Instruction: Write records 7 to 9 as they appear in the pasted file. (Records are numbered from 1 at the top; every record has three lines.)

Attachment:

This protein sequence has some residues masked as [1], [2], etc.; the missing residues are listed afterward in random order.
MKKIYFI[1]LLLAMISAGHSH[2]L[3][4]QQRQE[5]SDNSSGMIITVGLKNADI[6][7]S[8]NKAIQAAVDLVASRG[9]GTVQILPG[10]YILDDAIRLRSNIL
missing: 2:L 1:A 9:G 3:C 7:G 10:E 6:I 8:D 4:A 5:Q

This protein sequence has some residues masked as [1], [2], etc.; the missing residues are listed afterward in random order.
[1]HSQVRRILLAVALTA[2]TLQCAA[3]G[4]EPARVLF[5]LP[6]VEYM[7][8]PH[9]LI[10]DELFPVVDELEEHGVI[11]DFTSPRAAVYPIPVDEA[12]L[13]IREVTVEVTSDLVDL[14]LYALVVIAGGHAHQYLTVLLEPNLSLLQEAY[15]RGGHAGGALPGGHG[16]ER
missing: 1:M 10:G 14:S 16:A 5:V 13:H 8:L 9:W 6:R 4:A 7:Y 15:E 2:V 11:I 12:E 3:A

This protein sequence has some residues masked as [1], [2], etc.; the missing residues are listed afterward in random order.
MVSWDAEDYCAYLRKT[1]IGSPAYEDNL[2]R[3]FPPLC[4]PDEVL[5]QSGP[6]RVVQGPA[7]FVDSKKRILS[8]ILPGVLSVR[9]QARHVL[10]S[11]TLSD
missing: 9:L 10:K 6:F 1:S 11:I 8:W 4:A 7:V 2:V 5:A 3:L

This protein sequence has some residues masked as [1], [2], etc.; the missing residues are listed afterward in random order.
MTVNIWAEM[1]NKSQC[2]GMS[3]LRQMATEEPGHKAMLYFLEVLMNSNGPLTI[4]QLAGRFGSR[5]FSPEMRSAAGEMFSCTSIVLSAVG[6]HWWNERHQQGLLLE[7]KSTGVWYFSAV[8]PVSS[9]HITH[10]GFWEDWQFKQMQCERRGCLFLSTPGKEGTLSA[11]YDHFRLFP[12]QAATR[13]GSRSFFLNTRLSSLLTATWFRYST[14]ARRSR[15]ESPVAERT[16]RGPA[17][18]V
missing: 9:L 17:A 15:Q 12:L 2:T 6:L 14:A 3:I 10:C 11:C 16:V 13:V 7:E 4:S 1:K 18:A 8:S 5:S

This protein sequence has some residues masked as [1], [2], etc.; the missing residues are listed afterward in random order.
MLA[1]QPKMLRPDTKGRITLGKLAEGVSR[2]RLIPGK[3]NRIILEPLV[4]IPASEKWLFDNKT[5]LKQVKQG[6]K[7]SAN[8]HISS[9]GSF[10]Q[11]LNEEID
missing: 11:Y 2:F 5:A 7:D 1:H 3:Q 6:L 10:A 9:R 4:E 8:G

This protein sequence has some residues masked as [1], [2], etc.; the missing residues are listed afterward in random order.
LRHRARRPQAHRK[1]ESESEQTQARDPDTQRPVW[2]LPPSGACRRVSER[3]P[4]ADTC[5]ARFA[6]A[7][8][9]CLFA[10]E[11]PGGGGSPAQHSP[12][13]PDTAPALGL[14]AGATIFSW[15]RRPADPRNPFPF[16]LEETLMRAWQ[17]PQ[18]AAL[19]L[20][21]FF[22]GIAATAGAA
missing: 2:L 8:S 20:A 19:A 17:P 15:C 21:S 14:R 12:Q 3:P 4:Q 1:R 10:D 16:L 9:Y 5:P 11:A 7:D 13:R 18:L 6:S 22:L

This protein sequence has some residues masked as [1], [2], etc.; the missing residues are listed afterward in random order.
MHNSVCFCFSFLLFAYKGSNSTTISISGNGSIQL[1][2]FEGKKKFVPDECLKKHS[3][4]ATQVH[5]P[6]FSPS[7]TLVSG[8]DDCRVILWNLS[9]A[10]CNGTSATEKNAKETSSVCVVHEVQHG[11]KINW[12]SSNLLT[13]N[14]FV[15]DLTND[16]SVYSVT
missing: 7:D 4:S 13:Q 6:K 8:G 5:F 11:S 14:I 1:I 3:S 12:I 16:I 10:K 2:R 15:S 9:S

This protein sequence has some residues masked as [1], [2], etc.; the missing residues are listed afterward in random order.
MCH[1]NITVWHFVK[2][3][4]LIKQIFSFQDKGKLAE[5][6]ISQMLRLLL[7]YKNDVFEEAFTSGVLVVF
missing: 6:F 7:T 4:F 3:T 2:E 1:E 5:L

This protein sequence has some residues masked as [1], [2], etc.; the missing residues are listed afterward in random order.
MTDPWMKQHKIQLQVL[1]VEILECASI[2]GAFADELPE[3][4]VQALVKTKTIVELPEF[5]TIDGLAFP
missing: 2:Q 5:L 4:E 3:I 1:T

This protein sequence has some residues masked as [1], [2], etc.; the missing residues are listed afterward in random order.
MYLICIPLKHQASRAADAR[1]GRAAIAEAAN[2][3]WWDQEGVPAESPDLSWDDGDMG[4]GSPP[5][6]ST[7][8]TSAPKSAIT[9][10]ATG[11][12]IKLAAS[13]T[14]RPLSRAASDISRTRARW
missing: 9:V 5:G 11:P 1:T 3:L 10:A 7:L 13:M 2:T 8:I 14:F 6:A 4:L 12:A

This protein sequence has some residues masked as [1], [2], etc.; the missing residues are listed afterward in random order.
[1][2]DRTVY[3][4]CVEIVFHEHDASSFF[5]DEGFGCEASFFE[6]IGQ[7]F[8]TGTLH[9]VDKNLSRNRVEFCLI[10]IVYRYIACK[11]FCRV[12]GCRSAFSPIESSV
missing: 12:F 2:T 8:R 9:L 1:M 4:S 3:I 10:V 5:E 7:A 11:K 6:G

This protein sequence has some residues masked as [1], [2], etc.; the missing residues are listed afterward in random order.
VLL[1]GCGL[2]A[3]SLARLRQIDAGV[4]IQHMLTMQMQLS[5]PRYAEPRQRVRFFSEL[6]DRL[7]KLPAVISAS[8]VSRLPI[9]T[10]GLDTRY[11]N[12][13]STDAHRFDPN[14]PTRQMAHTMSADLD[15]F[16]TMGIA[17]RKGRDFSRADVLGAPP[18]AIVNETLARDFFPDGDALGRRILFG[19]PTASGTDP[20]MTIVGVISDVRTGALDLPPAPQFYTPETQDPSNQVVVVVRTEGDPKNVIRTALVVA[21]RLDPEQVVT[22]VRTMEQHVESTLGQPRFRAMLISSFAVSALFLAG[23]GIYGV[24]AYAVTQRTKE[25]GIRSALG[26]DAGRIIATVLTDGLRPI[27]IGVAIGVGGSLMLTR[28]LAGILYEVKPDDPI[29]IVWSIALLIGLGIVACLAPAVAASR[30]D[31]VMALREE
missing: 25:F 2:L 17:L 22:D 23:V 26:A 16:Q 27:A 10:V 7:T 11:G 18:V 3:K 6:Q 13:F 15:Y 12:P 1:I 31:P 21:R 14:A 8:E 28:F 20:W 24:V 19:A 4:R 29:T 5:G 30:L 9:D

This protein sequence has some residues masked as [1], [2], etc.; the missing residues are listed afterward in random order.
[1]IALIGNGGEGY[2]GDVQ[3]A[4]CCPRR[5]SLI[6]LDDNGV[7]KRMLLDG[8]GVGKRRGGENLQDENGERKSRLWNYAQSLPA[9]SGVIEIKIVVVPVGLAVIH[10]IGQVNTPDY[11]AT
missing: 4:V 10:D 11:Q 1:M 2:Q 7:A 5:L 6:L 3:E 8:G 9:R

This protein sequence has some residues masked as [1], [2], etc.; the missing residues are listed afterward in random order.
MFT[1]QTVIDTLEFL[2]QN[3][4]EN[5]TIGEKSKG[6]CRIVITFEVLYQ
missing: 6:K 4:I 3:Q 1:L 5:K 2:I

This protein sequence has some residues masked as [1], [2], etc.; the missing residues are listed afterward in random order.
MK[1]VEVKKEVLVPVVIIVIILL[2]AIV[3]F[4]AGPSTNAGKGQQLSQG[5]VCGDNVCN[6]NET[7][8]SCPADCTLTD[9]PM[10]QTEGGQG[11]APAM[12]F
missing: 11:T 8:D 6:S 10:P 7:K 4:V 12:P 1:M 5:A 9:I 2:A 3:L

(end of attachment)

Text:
This protein sequence has some residues masked as [1], [2], etc.; the missing residues are listed afterward in random order.
MHNSVCFCFSFLLFAYKGSNSTTISISGNGSIQL[1][2]FEGKKKFVPDECLKKHS[3][4]ATQVH[5]P[6]FSPS[7]TLVSG[8]DDCRVILWNLS[9]A[10]CNGTSATEKNAKETSSVCVVHEVQHG[11]KINW[12]SSNLLT[13]N[14]FV[15]DLTND[16]SVYSVT
missing: 7:D 4:S 13:Q 6:K 8:G 5:F 11:S 14:I 1:I 3:S 12:I 16:I 10:K 2:R 15:S 9:S

This protein sequence has some residues masked as [1], [2], etc.; the missing residues are listed afterward in random order.
MCH[1]NITVWHFVK[2][3][4]LIKQIFSFQDKGKLAE[5][6]ISQMLRLLL[7]YKNDVFEEAFTSGVLVVF
missing: 6:F 7:T 4:F 3:T 2:E 1:E 5:L

This protein sequence has some residues masked as [1], [2], etc.; the missing residues are listed afterward in random order.
MTDPWMKQHKIQLQVL[1]VEILECASI[2]GAFADELPE[3][4]VQALVKTKTIVELPEF[5]TIDGLAFP
missing: 2:Q 5:L 4:E 3:I 1:T